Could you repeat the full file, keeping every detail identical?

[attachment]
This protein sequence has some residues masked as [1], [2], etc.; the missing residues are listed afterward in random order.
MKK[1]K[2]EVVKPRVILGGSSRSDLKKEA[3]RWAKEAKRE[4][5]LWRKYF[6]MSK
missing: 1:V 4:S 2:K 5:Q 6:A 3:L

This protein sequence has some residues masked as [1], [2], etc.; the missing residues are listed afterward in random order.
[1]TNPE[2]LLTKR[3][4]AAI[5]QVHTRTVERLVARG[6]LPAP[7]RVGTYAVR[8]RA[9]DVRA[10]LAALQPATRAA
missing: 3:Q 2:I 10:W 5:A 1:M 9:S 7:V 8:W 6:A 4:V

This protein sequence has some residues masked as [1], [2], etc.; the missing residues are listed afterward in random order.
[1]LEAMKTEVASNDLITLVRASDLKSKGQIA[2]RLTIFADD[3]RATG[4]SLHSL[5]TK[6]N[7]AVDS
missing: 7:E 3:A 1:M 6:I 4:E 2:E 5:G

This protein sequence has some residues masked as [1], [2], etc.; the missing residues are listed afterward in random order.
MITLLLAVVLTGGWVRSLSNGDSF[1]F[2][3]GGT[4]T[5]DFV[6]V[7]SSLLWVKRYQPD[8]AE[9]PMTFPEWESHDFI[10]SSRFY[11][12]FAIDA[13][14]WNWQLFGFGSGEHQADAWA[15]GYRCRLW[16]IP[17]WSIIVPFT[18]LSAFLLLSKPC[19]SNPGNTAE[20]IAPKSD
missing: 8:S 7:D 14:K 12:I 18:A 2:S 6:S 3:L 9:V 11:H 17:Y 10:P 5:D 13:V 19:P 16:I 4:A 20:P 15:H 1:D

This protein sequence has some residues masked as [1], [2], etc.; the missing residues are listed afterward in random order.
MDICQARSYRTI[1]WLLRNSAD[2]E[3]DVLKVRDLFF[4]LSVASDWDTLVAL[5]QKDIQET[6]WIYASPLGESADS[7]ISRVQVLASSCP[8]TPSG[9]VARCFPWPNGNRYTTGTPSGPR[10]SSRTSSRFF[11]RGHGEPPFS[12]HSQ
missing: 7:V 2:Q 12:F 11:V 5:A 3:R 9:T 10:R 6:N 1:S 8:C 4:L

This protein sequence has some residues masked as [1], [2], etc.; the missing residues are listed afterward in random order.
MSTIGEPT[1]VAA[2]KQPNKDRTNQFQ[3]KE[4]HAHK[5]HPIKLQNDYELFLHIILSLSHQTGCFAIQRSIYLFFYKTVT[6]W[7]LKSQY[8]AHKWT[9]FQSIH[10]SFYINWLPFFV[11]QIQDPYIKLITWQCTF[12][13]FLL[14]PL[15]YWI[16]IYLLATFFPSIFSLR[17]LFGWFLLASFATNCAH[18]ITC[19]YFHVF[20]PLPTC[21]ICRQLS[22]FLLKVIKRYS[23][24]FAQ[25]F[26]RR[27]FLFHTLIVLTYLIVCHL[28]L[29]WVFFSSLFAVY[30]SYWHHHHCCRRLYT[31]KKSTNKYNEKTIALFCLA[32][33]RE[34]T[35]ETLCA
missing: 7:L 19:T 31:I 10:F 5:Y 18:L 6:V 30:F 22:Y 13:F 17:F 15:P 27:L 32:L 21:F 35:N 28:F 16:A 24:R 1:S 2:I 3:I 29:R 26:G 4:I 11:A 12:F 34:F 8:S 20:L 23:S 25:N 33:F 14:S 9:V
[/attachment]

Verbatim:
This protein sequence has some residues masked as [1], [2], etc.; the missing residues are listed afterward in random order.
MKK[1]K[2]EVVKPRVILGGSSRSDLKKEA[3]RWAKEAKRE[4][5]LWRKYF[6]MSK
missing: 1:V 4:S 2:K 5:Q 6:A 3:L

This protein sequence has some residues masked as [1], [2], etc.; the missing residues are listed afterward in random order.
[1]TNPE[2]LLTKR[3][4]AAI[5]QVHTRTVERLVARG[6]LPAP[7]RVGTYAVR[8]RA[9]DVRA[10]LAALQPATRAA
missing: 3:Q 2:I 10:W 5:A 1:M 9:S 7:V 8:W 6:A 4:V

This protein sequence has some residues masked as [1], [2], etc.; the missing residues are listed afterward in random order.
[1]LEAMKTEVASNDLITLVRASDLKSKGQIA[2]RLTIFADD[3]RATG[4]SLHSL[5]TK[6]N[7]AVDS
missing: 7:E 3:A 1:M 6:I 4:E 2:E 5:G

This protein sequence has some residues masked as [1], [2], etc.; the missing residues are listed afterward in random order.
MITLLLAVVLTGGWVRSLSNGDSF[1]F[2][3]GGT[4]T[5]DFV[6]V[7]SSLLWVKRYQPD[8]AE[9]PMTFPEWESHDFI[10]SSRFY[11][12]FAIDA[13][14]WNWQLFGFGSGEHQADAWA[15]GYRCRLW[16]IP[17]WSIIVPFT[18]LSAFLLLSKPC[19]SNPGNTAE[20]IAPKSD
missing: 8:S 7:D 14:K 12:I 18:A 2:S 6:S 3:L 9:V 11:H 17:Y 10:P 5:D 13:V 19:P 16:I 4:A 20:P 15:H 1:D

This protein sequence has some residues masked as [1], [2], etc.; the missing residues are listed afterward in random order.
MDICQARSYRTI[1]WLLRNSAD[2]E[3]DVLKVRDLFF[4]LSVASDWDTLVAL[5]QKDIQET[6]WIYASPLGESADS[7]ISRVQVLASSCP[8]TPSG[9]VARCFPWPNGNRYTTGTPSGPR[10]SSRTSSRFF[11]RGHGEPPFS[12]HSQ
missing: 7:V 2:Q 12:F 11:V 5:A 3:R 9:T 10:R 6:N 1:S 8:C 4:L

This protein sequence has some residues masked as [1], [2], etc.; the missing residues are listed afterward in random order.
MSTIGEPT[1]VAA[2]KQPNKDRTNQFQ[3]KE[4]HAHK[5]HPIKLQNDYELFLHIILSLSHQTGCFAIQRSIYLFFYKTVT[6]W[7]LKSQY[8]AHKWT[9]FQSIH[10]SFYINWLPFFV[11]QIQDPYIKLITWQCTF[12][13]FLL[14]PL[15]YWI[16]IYLLATFFPSIFSLR[17]LFGWFLLASFATNCAH[18]ITC[19]YFHVF[20]PLPTC[21]ICRQLS[22]FLLKVIKRYS[23][24]FAQ[25]F[26]RR[27]FLFHTLIVLTYLIVCHL[28]L[29]WVFFSSLFAVY[30]SYWHHHHCCRRLYT[31]KKSTNKYNEKTIALFCLA[32][33]RE[34]T[35]ETLCA
missing: 7:L 19:T 31:I 10:F 5:Y 18:L 6:V 30:F 22:Y 13:F 17:F 15:P 27:L 32:L 21:F 35:N 28:F 16:A 24:R 1:S 2:I 3:I 29:R 26:G 4:I 11:A 12:F 34:F 8:S 20:L 23:S 25:N 33:F 14:S 9:V